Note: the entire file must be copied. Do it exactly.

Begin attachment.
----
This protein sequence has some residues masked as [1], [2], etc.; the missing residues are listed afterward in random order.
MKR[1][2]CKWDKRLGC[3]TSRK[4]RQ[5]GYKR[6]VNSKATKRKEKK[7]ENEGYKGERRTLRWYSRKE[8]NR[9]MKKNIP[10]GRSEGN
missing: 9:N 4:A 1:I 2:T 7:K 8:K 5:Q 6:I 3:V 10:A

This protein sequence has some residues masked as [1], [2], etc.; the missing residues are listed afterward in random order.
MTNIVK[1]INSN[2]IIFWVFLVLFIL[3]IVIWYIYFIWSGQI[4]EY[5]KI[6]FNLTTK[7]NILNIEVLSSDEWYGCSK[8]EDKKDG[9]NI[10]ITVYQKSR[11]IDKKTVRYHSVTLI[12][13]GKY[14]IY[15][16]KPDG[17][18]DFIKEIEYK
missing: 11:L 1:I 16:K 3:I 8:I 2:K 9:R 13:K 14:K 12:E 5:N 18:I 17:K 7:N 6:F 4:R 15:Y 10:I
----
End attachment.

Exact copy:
This protein sequence has some residues masked as [1], [2], etc.; the missing residues are listed afterward in random order.
MKR[1][2]CKWDKRLGC[3]TSRK[4]RQ[5]GYKR[6]VNSKATKRKEKK[7]ENEGYKGERRTLRWYSRKE[8]NR[9]MKKNIP[10]GRSEGN
missing: 9:N 4:A 1:I 2:T 7:K 8:K 5:Q 6:I 3:V 10:A

This protein sequence has some residues masked as [1], [2], etc.; the missing residues are listed afterward in random order.
MTNIVK[1]INSN[2]IIFWVFLVLFIL[3]IVIWYIYFIWSGQI[4]EY[5]KI[6]FNLTTK[7]NILNIEVLSSDEWYGCSK[8]EDKKDG[9]NI[10]ITVYQKSR[11]IDKKTVRYHSVTLI[12][13]GKY[14]IY[15][16]KPDG[17][18]DFIKEIEYK
missing: 11:L 1:I 16:K 3:I 8:I 2:K 9:R 13:K 14:K 12:E 5:N 18:I 17:K 7:N 6:F 4:R 15:Y 10:I